What keeps us from jumping overboard in despair are the meals. 12:15 and 19:15. Four courses. Entrée, plats, cheese, dessert. Excellent French cuisine (another reason for the increasing use of the gym). Followed by coffee and discussions on science, the world, our situation, the region. What an opportunity to work with colleagues from La Réunion, Rodrigues, Mauritius, Madagascar, and to learn more about these remote regions!
This situation is dangerous! 30 scientists with lots of time, good food, no internet access? I think there could be some explosive new ideas around the corner!

Le Volcan

Written by Chris Scheingraber on Thursday, 27 September 2012. Posted in La Réunion

26 September 2012

Many scientists who flew to La Réunion from continental Europe arrived some days in advance to have a look around this magnificent tropical island before embarking (embargoing?) on the Marion Dufresne. La Réunion's active volcanism is owed to its location on top of the mantle plume that our experiment plans to image by means of seismic tomography.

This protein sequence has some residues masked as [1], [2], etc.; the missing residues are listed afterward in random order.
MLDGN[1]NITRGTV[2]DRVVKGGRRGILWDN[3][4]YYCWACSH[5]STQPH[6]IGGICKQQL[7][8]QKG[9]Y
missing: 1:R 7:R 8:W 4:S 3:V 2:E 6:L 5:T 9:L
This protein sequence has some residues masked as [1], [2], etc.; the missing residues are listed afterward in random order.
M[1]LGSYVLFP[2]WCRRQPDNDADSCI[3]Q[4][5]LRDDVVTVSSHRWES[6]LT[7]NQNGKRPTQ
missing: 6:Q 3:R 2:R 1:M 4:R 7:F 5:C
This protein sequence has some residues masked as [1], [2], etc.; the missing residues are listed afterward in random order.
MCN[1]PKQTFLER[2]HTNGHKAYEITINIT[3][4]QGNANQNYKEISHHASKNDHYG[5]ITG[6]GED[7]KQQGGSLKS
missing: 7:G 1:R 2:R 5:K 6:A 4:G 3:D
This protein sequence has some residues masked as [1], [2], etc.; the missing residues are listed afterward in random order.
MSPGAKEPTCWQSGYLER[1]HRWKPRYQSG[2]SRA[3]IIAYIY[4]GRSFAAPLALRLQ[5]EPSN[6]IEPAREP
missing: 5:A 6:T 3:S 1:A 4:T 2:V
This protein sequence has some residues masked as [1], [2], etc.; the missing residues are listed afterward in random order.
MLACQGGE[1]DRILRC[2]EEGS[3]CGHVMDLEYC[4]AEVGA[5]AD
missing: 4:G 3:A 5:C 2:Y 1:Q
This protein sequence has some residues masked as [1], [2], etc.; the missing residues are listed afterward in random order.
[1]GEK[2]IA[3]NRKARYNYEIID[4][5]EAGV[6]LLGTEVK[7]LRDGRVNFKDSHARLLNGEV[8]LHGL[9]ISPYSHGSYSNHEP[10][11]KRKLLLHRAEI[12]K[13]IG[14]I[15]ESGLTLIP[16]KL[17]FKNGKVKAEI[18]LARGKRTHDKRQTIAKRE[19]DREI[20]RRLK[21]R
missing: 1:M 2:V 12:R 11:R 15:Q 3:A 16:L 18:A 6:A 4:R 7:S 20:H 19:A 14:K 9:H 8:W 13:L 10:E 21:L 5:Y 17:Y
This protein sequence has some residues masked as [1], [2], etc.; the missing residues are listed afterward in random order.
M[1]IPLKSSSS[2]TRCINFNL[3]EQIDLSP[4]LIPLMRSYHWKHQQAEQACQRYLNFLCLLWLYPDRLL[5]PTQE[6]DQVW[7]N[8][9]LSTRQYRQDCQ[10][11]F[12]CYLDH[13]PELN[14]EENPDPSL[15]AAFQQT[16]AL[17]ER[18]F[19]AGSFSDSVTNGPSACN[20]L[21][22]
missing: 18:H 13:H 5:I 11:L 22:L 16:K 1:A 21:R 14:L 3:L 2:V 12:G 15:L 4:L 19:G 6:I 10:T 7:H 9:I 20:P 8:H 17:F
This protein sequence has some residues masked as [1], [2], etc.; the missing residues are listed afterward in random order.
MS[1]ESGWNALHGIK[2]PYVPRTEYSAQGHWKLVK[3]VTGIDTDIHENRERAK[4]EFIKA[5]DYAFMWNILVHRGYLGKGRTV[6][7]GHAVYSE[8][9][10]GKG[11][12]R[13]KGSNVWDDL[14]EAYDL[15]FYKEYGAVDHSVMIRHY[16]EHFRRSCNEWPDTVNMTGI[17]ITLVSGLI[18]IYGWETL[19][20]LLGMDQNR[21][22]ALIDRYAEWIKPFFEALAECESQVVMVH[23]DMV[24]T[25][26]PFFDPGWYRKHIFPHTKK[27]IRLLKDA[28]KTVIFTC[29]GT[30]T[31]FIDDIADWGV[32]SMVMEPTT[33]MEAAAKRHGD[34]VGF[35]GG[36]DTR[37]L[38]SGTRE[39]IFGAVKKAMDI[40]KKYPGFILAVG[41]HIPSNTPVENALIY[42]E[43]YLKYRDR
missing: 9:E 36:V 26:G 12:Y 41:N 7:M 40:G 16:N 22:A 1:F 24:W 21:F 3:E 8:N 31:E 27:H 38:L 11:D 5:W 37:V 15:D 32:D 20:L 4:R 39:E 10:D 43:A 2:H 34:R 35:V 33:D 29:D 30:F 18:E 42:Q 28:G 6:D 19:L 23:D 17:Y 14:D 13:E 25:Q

The "Piton de la Fournaise", the active volcano in the south-east of the island has erupted numerous times in the recent past, including an eruption lasting from August 2006 until January 2007.

Another big eruption, which occurred in 1986, increased the island size by as much as 25 hectares. The newly added area is called "Pointe de la table" and lies on the coast about 5 km north-east of Saint Philippe.

"Jardin volcanique - coastal shore line close to the famous 'Pointe de la table'

Departure!

Written by Maria Tsekhmistrenko on Saturday, 29 September 2012. Posted in Cruise 2012

28 September 2012

This is what we have been waiting for: 48 ocean bottom seismometers (Picture: Chris Scheingraber).

Anxious waiting, nervous faces all around. But suddenly the tension melts away, gives way to joy. There they are!

Our four containers are finally being released; the harbor workers are pulling up in two big trucks. They have lifted their strike after one week. To say that we are "relieved" would be a gross understatement. After days of forced inactivity, the ship becomes happily busy. Our bulky ocean bottom seismometers are being unloaded from the containers by our technicians, and the ship crew hoists them onto the helicopter deck with cranes. It takes us about three hours, and now only a cyclope could keep us from leaving.